Seven Things Payers Can Do to Increase Consumer Engagement


A study commissioned by Change Healthcare found that 72% of consumers say their engagement experience with both providers and health plans hasn’t improved—or has worsened—over the last two years. Yet at the same time, investment in consumer engagement is a top priority for 80% of payers, who invest up to one-third of their health IT dollars to improve the consumer experience.

Clearly something is amiss. But it doesn’t need to stay that way. Here are seven things payers can do to close that gap and improve consumer engagement.

1. Think Like a Consumer Business

If you look at other industries that have been successful at engaging the consumer, you’ll see that many are not doing anything overly complicated. They are simply making things easy for their customers. For example, the credit card industry sends one simple statement outlining all charges incurred or reimbursed in a specific period. It is simple for consumers to understand and act on. In healthcare, members can have a difficult time getting a simple explanation about the status of their bill, what they owe, and who they owe it to. As consumers’ financial responsibility continues to increase in healthcare and provider bad debt continues to rise, simplifying the experience for members, as has been done in other industries, can help drive better engagement, satisfaction—and, most importantly, a propensity to pay.

2. Start Using Gamification

Gamification is successfully used to engage consumers in many other industries. People love games, contests, quizzes, and challenges. Payers could use gamification as part of their consumer strategies in a host of different ways: wellness challenges, rewards for making cost-effective decisions, portal registration challenges, etc. Leveraging gamification can be a great way to break down many of the consumer barriers with payers, make it fun, and drive increased consumer behavior.

3. Make Things Simple

While payers are investing to better engage their members, healthcare remains complicated, and today’s benefit plans are as complex as they’ve ever been. Indeed, the Journal of Health Economics found less than 14% of people understood their benefits and the most basic benefit terms like “deductible,” “co-insurance,” and “co-pay.” And benefit plans have only become more complex for the average consumer to understand since that study was published in 2013. Today’s plans can include narrow networks and different benefit coverage for up to five tiers within the same network. To drive better consumer engagement, payers need to simplify their offerings, present them clearly, and make it easier for their members to decide which doctor to go to, and to know how much they will pay—all with a high degree of accuracy.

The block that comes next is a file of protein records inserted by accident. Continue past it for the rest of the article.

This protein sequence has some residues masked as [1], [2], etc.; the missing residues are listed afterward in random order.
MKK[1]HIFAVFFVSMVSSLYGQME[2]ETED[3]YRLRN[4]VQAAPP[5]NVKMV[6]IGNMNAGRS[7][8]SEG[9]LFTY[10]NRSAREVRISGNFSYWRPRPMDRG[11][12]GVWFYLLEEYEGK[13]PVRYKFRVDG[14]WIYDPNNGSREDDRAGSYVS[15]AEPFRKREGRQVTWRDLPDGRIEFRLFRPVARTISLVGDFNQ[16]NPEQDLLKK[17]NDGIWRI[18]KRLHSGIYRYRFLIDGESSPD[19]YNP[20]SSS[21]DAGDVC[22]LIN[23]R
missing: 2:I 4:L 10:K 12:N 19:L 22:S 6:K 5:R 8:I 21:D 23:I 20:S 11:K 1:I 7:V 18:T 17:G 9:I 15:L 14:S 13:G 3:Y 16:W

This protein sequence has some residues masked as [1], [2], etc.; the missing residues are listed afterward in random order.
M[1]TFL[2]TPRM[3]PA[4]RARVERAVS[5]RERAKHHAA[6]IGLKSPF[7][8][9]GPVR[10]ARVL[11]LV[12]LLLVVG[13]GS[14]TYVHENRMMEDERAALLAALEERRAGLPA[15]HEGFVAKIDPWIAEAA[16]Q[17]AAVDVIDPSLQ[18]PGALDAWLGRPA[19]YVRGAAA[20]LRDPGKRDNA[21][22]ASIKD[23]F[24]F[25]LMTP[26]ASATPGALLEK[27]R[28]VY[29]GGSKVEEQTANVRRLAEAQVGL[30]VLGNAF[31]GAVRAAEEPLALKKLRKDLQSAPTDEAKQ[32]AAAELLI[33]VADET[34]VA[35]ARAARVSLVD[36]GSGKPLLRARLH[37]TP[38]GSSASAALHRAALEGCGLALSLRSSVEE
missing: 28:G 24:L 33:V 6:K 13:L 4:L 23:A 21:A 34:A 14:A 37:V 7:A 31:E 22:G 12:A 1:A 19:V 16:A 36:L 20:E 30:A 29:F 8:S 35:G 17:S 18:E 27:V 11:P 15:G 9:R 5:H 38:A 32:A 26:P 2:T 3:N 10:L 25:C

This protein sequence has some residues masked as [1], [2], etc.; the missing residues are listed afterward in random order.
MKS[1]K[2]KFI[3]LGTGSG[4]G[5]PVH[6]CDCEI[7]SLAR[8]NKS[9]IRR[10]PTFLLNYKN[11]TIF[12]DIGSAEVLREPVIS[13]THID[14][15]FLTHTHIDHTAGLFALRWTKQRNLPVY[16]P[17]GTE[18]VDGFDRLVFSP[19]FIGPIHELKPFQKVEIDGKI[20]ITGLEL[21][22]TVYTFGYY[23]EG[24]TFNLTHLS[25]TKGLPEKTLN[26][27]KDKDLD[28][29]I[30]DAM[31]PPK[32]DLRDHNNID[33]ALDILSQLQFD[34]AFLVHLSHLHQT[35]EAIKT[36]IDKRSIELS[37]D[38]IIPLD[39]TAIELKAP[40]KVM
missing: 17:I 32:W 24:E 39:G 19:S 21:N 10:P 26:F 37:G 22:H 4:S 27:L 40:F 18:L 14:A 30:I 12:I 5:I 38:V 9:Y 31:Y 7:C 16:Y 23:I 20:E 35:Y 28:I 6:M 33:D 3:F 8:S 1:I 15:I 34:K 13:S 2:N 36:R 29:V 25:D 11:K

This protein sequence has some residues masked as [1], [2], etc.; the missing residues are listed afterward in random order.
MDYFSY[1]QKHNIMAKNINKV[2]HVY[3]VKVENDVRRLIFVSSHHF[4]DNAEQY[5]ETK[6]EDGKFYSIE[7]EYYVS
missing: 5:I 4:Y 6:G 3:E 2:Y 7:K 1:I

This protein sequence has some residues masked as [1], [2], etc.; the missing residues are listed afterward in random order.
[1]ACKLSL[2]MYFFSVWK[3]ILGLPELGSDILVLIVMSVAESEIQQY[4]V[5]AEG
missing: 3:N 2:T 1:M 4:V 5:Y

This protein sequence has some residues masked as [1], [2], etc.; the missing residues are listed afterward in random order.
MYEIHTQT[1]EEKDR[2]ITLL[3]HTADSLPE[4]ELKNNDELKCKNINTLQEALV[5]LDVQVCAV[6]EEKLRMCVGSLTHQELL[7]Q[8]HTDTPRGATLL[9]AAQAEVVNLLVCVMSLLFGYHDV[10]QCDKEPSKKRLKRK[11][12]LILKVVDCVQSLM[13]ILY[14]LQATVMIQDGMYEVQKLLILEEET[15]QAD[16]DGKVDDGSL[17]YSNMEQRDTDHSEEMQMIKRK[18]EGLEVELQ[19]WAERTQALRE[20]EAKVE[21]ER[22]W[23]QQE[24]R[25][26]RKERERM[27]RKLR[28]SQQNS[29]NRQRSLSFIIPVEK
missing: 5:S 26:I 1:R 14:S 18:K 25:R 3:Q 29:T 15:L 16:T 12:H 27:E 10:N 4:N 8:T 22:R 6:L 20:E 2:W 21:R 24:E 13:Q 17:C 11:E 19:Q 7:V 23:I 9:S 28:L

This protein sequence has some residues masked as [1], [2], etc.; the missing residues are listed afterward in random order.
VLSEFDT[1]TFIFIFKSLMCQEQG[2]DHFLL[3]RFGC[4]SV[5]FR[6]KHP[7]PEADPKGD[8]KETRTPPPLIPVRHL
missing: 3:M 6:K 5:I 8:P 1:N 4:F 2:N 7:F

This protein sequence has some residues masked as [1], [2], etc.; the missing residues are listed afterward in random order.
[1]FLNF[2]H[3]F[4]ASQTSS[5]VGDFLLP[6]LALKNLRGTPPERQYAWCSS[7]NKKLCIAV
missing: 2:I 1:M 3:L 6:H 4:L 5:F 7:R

4. Instill Trust

Consumers tend to have a low level of trust with payers. Whether it is general benefit information, inaccurate cost estimates, or digital tools, people feel underwhelmed with the current experience. There are several ways payers can build more trust with their members (in addition to what has already been mentioned). People don’t trust what they can’t understand. While we’ve mentioned making things simpler and personalized, payers can build trust by finding ways to offer assurances in certain circumstances (for example: prices shown in digital tools are the prices they pay) to build confidence that the information being provided is accurate and the plan will stand behind it.

5. Automatically Register Members for Payer Portals

Payers make it far too difficult for people to register for their web portals. Some registration processes are so archaic that many people abandon them altogether. What a missed opportunity! A simple solution is to auto-register members. Many industries already do this, and allow the consumer to opt out at any time. This eliminates the need to register, which often requires people to input a lot of personal information that the payer already has. We’ve conducted user testing that found people are reluctant to enter their personal information via the web to register for a health portal, but they are comfortable seeing it presented back to them for verification. So, payers can pre-populate all the necessary information, which is already in their possession, and eliminate one of the largest barriers to better consumer engagement.

6. Collaborate with Providers

There are plenty of opportunities for payers and their network providers to collaborate more closely to deliver a better consumer experience. One already happening today is bundled payment. Payers and providers are collaborating to establish a clear price for episodes of care, helping members understand the costs more clearly, and structuring payments with high-value providers to improve outcomes. Making the cost of care and billing clearer for the consumer can result in broader consumer engagement and satisfaction.

7. Do the Little Things

Payers need to reach their members on a personal level. Consumer businesses do this well. Payers can learn from consumer businesses to propel their strategies forward. Doing this doesn’t necessarily mean executing on big, complex initiatives. It means taking what they already know about a member and using it to delight them. It can be as simple as saying “Thank You,” “Happy Birthday,” or “Congratulations.” There are certainly opportunities to do more with the amount of data payers have. However, sometimes it is the simplest of gestures that can delight and build trust in the payer/member relationship, just as in a more retail-oriented consumer business.

Consumer engagement is a journey, and there is no single roadmap to the destination. By following these guidelines, and adopting a consumer-oriented mindset, health plans can make serious headway in the quest to engage members.

Tate McDaniel is Senior Vice President of Engagement Solutions at Change Healthcare